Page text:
Body focuses on people's rights
The parliamentary special committee on constitution amendment is now looking for ways to further consolidate citizens' fundamental rights true to the aspirations of the constitution of 1972.
It identified some articles for special attention to see how those can be amended so that the spirit of the 1972 constitution is upheld, sources in the special committee said.
The committee during a meeting Tuesday made the decision for in-depth scrutiny of the articles and asked all its members to study them and place their opinion in the next meeting, they added.
"We will hold more discussions on it. We are thinking what can be done based on reality and relevance to the socio-political situation," Suranjit Sengupta, co-chair of the special committee, told The Daily Star Thursday.
The constitution of 1972 left no scope for suspension of any fundamental rights and for preventive detention of any Bangladesh citizen.
It also upheld the preeminence of fundamental rights declaring that laws inconsistent with fundamental rights to be void and the state shall not make any law inconsistent with any provision of fundamental rights stipulated in part-III of the constitution.
However, citizens' fundamental rights guaranteed by the constitution lost preeminence due to a number of changes to the constitution.
The changes brought to the constitution in 1973 introduced the provision for proclamation of emergency and suspension of some fundamental rights during the emergency period.
It also introduced the provision for preventive detention and later the government enacted the Special Powers Act in 1974 to this end.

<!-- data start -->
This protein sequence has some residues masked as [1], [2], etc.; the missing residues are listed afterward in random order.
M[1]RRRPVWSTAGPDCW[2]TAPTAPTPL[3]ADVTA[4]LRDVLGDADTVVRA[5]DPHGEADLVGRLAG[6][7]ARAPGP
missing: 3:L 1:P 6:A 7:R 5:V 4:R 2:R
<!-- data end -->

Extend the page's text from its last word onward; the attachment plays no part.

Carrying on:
Even Article-26 of the constitution, which had declared preeminence of fundamental rights, was amended in 1973. It then said nothing in the article shall apply to any amendment to the constitution made under Article-142, which deals with the procedure to amend the constitution.
On citizens' fundamental rights, two members of the parliamentary special body told The Daily Star that it is now very difficult to restore the spirit of the original constitution.
They said the situation has become more complicated since 1972. The original constitution of 1972 had banned politics based on religion.
Now a special committee has decided to propose easing the stringent restrictions so that Islamic political parties can continue functioning, they said.
"Everybody has been speaking against the Special Powers Act of 1974. Political parties, when they are in opposition, criticise the act but the successive governments never scrapped the law," a member of the special committee said.
He said the committee will see if there is any scope to do something to better protect fundamental rights.
The committee might again invite constitution experts to have their opinions on the issue. It may again talk to the Prime Minister and Leader of the House Sheikh Hasina about it, the committee member said.